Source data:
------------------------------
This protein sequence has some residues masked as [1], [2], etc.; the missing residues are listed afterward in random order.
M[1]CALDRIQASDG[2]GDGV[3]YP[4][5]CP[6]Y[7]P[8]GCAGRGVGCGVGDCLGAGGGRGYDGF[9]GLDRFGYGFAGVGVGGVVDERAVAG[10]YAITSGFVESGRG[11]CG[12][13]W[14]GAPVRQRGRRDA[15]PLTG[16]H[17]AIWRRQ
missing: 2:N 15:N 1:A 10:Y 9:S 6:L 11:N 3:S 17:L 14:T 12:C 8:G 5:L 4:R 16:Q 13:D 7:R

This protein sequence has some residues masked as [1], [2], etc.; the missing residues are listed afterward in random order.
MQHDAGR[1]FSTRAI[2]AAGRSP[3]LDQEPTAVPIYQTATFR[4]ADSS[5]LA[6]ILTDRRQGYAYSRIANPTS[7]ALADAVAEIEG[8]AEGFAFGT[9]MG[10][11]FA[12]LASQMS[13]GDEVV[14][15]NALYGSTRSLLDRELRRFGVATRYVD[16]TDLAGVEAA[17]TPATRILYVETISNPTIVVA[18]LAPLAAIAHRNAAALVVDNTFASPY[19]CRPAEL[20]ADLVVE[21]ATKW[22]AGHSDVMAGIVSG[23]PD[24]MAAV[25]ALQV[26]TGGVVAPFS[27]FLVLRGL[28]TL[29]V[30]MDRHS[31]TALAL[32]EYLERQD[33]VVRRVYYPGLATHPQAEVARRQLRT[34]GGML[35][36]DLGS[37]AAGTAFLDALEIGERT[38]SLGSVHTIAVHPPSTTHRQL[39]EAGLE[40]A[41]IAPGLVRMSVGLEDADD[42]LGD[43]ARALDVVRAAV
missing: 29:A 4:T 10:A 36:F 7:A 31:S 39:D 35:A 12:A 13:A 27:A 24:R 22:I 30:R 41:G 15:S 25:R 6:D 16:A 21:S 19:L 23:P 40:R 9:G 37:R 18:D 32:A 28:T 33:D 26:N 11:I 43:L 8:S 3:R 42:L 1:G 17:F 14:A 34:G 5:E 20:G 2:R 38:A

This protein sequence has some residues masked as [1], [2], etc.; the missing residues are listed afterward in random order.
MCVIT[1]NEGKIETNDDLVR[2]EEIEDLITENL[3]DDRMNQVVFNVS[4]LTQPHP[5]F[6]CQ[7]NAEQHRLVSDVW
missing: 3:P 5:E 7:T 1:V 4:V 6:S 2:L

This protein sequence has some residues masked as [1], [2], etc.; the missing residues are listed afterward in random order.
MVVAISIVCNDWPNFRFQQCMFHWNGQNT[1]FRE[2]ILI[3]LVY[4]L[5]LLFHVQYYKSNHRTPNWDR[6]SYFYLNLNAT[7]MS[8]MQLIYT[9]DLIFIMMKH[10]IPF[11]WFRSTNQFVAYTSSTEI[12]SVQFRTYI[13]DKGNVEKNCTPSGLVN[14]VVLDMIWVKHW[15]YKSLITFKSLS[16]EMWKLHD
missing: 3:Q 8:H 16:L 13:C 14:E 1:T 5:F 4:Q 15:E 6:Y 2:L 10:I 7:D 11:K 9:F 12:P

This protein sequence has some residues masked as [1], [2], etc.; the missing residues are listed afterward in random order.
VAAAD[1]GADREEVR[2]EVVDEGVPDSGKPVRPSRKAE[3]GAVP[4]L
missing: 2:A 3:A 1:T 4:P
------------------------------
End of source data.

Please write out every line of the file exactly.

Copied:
This protein sequence has some residues masked as [1], [2], etc.; the missing residues are listed afterward in random order.
M[1]CALDRIQASDG[2]GDGV[3]YP[4][5]CP[6]Y[7]P[8]GCAGRGVGCGVGDCLGAGGGRGYDGF[9]GLDRFGYGFAGVGVGGVVDERAVAG[10]YAITSGFVESGRG[11]CG[12][13]W[14]GAPVRQRGRRDA[15]PLTG[16]H[17]AIWRRQ
missing: 2:N 15:N 1:A 10:Y 9:S 6:L 11:N 3:S 17:L 14:T 12:C 8:G 5:L 4:R 16:Q 13:D 7:R

This protein sequence has some residues masked as [1], [2], etc.; the missing residues are listed afterward in random order.
MQHDAGR[1]FSTRAI[2]AAGRSP[3]LDQEPTAVPIYQTATFR[4]ADSS[5]LA[6]ILTDRRQGYAYSRIANPTS[7]ALADAVAEIEG[8]AEGFAFGT[9]MG[10][11]FA[12]LASQMS[13]GDEVV[14][15]NALYGSTRSLLDRELRRFGVATRYVD[16]TDLAGVEAA[17]TPATRILYVETISNPTIVVA[18]LAPLAAIAHRNAAALVVDNTFASPY[19]CRPAEL[20]ADLVVE[21]ATKW[22]AGHSDVMAGIVSG[23]PD[24]MAAV[25]ALQV[26]TGGVVAPFS[27]FLVLRGL[28]TL[29]V[30]MDRHS[31]TALAL[32]EYLERQD[33]VVRRVYYPGLATHPQAEVARRQLRT[34]GGML[35][36]DLGS[37]AAGTAFLDALEIGERT[38]SLGSVHTIAVHPPSTTHRQL[39]EAGLE[40]A[41]IAPGLVRMSVGLEDADD[42]LGD[43]ARALDVVRAAV
missing: 29:A 4:T 10:A 36:F 7:A 31:S 39:D 35:A 12:A 13:A 27:A 24:R 22:I 30:R 41:G 15:S 25:R 6:D 16:A 21:S 19:L 23:P 40:R 9:G 37:R 18:D 32:A 28:T 33:D 26:N 11:I 43:L 8:S 3:R 42:L 1:G 17:F 14:A 34:G 5:E 20:G 2:R 38:A

This protein sequence has some residues masked as [1], [2], etc.; the missing residues are listed afterward in random order.
MCVIT[1]NEGKIETNDDLVR[2]EEIEDLITENL[3]DDRMNQVVFNVS[4]LTQPHP[5]F[6]CQ[7]NAEQHRLVSDVW
missing: 3:P 5:E 7:T 1:V 4:V 6:S 2:L

This protein sequence has some residues masked as [1], [2], etc.; the missing residues are listed afterward in random order.
MVVAISIVCNDWPNFRFQQCMFHWNGQNT[1]FRE[2]ILI[3]LVY[4]L[5]LLFHVQYYKSNHRTPNWDR[6]SYFYLNLNAT[7]MS[8]MQLIYT[9]DLIFIMMKH[10]IPF[11]WFRSTNQFVAYTSSTEI[12]SVQFRTYI[13]DKGNVEKNCTPSGLVN[14]VVLDMIWVKHW[15]YKSLITFKSLS[16]EMWKLHD
missing: 3:Q 8:H 16:L 13:C 14:E 1:T 5:F 4:Q 15:E 6:Y 2:L 10:I 7:D 11:K 9:F 12:P

This protein sequence has some residues masked as [1], [2], etc.; the missing residues are listed afterward in random order.
VAAAD[1]GADREEVR[2]EVVDEGVPDSGKPVRPSRKAE[3]GAVP[4]L
missing: 2:A 3:A 1:T 4:P